–         He has the ability and willingness to protect the psalmist from the sun or anything else in creation that could harm him


By day represents those things that are known and can be seen

–         While by night represents those things which are unknown and can’t be seen – insidious forces


You might be wondering, how can the moon harm you?

–         Surely the moon illuminates the darkness?

–         Well the moon can make it easier to see by night but that’s not the meaning here

–         In the ancient world the moon was considered by some to have a deranging influence on people

–         The English word ‘lunatic’ derives from lunar as in moon – originally meaning those who have succumbed to the influence of the moon [4]

–         If this is what the psalmist meant then to be protected from the moon means to keep a sound mind – to not lose your perspective on reality


The point is, God will protect your body and your mind as you make the journey to draw closer to him


Psalm 121 isn’t just about going on a physical journey, from one geographic location to another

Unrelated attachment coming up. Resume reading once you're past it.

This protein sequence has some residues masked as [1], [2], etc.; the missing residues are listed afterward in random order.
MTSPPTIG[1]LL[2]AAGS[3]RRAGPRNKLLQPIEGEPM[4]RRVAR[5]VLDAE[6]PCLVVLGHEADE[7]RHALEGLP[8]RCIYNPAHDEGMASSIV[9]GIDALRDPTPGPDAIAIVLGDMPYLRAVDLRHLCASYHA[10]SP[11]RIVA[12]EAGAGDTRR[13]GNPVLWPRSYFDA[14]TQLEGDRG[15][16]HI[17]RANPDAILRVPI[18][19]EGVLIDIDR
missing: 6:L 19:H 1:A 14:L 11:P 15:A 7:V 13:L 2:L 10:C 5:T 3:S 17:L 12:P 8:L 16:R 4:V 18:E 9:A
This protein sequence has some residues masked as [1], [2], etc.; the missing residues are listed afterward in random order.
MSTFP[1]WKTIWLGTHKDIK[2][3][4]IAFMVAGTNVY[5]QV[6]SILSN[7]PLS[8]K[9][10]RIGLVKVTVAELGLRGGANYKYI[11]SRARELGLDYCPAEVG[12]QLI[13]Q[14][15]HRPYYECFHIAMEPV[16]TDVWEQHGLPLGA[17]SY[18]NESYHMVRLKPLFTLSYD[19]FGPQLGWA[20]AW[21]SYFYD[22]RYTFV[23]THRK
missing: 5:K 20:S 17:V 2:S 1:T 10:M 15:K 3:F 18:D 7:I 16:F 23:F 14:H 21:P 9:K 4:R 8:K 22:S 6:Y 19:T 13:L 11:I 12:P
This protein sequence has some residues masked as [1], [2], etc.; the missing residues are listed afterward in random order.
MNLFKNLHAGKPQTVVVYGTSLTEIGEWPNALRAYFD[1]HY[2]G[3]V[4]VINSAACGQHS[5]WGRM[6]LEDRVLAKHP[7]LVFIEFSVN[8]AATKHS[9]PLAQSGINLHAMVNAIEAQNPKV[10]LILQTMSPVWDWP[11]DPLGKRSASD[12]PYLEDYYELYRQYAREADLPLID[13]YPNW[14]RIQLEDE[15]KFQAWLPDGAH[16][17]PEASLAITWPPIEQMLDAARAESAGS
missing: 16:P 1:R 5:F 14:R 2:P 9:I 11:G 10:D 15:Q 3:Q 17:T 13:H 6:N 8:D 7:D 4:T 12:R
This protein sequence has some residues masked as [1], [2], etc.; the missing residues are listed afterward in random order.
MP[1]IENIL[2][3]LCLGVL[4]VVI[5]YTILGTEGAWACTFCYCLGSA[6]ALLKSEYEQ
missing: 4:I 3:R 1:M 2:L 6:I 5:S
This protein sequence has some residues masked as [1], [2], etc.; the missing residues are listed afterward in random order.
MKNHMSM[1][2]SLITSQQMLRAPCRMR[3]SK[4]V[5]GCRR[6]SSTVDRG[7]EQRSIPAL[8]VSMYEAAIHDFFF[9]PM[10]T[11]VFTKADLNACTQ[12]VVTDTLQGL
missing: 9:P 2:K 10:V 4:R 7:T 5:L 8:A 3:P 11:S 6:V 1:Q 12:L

–         It also speaks to our spiritual journey with God

–         The thing about being on a spiritual journey is that it tends to change us, often in unexpected ways


There is a book about one man’s spiritual journey in our library at the moment called: Seeking Allah, Finding Jesus

–         In this book Nabeel Qureshi tells the true story of how, as a devout Muslim, he came to believe in Jesus


Nabeel was raised in a Muslim home with two loving parents

–         He grew up reading the Quran, going to prayer in the Mosque and holding the Islamic faith in high esteem

–         However, in the process of seeking Allah, God gave Nabeel three dreams which pointed him to Jesus

–         God also put a Christian friend alongside Nabeel – a man named David to help him


The Holy Spirit brought Nabeel to the point where he could no longer deny the reality and truth of Christ – that Jesus is the Son of God

–         This is huge for someone who comes from a Muslim background

–         Muslims can accept that Jesus was a prophet but to call Jesus ‘God’ seems like blasphemy to them

–         It is not easy for a Muslim to become a Christian


When Nabeel reached the point of realising that Jesus is the way the truth and the life he had a very difficult (painful) decision to make

–         Nabeel knew that if he became a Christian his parents would reject him

–         His accepting Christ would break up the family